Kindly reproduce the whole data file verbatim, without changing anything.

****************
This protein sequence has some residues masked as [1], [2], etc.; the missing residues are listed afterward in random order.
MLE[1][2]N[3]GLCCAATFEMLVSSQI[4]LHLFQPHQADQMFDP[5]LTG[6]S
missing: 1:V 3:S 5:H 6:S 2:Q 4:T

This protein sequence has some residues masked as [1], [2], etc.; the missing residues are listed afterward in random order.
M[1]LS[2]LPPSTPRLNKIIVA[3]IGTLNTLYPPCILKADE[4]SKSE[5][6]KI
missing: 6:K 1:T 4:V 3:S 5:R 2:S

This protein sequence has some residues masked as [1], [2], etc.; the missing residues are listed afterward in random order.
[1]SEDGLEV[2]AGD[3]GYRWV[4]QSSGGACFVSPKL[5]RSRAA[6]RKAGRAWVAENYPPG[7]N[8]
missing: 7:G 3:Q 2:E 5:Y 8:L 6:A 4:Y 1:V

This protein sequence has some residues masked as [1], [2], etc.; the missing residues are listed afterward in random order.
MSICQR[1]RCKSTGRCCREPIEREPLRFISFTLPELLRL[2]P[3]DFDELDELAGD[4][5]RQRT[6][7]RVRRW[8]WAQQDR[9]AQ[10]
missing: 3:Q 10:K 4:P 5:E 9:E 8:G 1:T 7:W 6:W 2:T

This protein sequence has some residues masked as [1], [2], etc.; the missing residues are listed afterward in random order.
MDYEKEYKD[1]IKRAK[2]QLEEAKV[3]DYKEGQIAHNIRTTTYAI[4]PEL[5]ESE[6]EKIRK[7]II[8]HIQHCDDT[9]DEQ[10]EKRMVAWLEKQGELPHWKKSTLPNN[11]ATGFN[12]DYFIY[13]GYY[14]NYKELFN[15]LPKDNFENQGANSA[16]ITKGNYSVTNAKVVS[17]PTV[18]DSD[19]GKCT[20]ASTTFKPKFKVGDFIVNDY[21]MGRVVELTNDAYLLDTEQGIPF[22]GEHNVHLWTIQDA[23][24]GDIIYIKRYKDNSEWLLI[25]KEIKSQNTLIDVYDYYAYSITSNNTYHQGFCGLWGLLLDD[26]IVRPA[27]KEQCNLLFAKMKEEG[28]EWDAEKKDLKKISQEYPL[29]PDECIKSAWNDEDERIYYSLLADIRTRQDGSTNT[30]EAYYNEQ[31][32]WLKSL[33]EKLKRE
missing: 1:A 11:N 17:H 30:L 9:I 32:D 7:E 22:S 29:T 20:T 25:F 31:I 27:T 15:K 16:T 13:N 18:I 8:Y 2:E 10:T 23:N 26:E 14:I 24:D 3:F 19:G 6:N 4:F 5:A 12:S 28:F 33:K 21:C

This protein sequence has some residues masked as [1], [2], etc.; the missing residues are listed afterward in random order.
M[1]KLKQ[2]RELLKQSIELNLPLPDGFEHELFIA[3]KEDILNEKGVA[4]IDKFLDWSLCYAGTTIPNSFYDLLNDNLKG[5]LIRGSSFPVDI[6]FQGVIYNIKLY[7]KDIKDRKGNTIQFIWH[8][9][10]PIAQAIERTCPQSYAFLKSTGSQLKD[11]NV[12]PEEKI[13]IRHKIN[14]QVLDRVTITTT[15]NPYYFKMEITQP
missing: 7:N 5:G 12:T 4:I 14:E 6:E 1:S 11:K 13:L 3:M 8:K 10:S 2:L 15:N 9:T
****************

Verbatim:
This protein sequence has some residues masked as [1], [2], etc.; the missing residues are listed afterward in random order.
MLE[1][2]N[3]GLCCAATFEMLVSSQI[4]LHLFQPHQADQMFDP[5]LTG[6]S
missing: 1:V 3:S 5:H 6:S 2:Q 4:T

This protein sequence has some residues masked as [1], [2], etc.; the missing residues are listed afterward in random order.
M[1]LS[2]LPPSTPRLNKIIVA[3]IGTLNTLYPPCILKADE[4]SKSE[5][6]KI
missing: 6:K 1:T 4:V 3:S 5:R 2:S

This protein sequence has some residues masked as [1], [2], etc.; the missing residues are listed afterward in random order.
[1]SEDGLEV[2]AGD[3]GYRWV[4]QSSGGACFVSPKL[5]RSRAA[6]RKAGRAWVAENYPPG[7]N[8]
missing: 7:G 3:Q 2:E 5:Y 8:L 6:A 4:Y 1:V

This protein sequence has some residues masked as [1], [2], etc.; the missing residues are listed afterward in random order.
MSICQR[1]RCKSTGRCCREPIEREPLRFISFTLPELLRL[2]P[3]DFDELDELAGD[4][5]RQRT[6][7]RVRRW[8]WAQQDR[9]AQ[10]
missing: 3:Q 10:K 4:P 5:E 9:E 8:G 1:T 7:W 6:W 2:T

This protein sequence has some residues masked as [1], [2], etc.; the missing residues are listed afterward in random order.
MDYEKEYKD[1]IKRAK[2]QLEEAKV[3]DYKEGQIAHNIRTTTYAI[4]PEL[5]ESE[6]EKIRK[7]II[8]HIQHCDDT[9]DEQ[10]EKRMVAWLEKQGELPHWKKSTLPNN[11]ATGFN[12]DYFIY[13]GYY[14]NYKELFN[15]LPKDNFENQGANSA[16]ITKGNYSVTNAKVVS[17]PTV[18]DSD[19]GKCT[20]ASTTFKPKFKVGDFIVNDY[21]MGRVVELTNDAYLLDTEQGIPF[22]GEHNVHLWTIQDA[23][24]GDIIYIKRYKDNSEWLLI[25]KEIKSQNTLIDVYDYYAYSITSNNTYHQGFCGLWGLLLDD[26]IVRPA[27]KEQCNLLFAKMKEEG[28]EWDAEKKDLKKISQEYPL[29]PDECIKSAWNDEDERIYYSLLADIRTRQDGSTNT[30]EAYYNEQ[31][32]WLKSL[33]EKLKRE
missing: 1:A 11:N 17:H 30:L 9:I 32:D 7:E 22:S 29:T 20:T 25:F 31:I 27:T 15:K 16:T 13:N 18:I 8:Y 2:E 10:T 23:N 26:E 14:I 24:D 3:F 19:G 6:N 4:F 5:A 12:S 28:F 33:K 21:C

This protein sequence has some residues masked as [1], [2], etc.; the missing residues are listed afterward in random order.
M[1]KLKQ[2]RELLKQSIELNLPLPDGFEHELFIA[3]KEDILNEKGVA[4]IDKFLDWSLCYAGTTIPNSFYDLLNDNLKG[5]LIRGSSFPVDI[6]FQGVIYNIKLY[7]KDIKDRKGNTIQFIWH[8][9][10]PIAQAIERTCPQSYAFLKSTGSQLKD[11]NV[12]PEEKI[13]IRHKIN[14]QVLDRVTITTT[15]NPYYFKMEITQP
missing: 7:N 5:G 12:T 4:I 14:E 6:E 1:S 11:K 13:L 3:M 8:K 10:S 2:L 15:N 9:T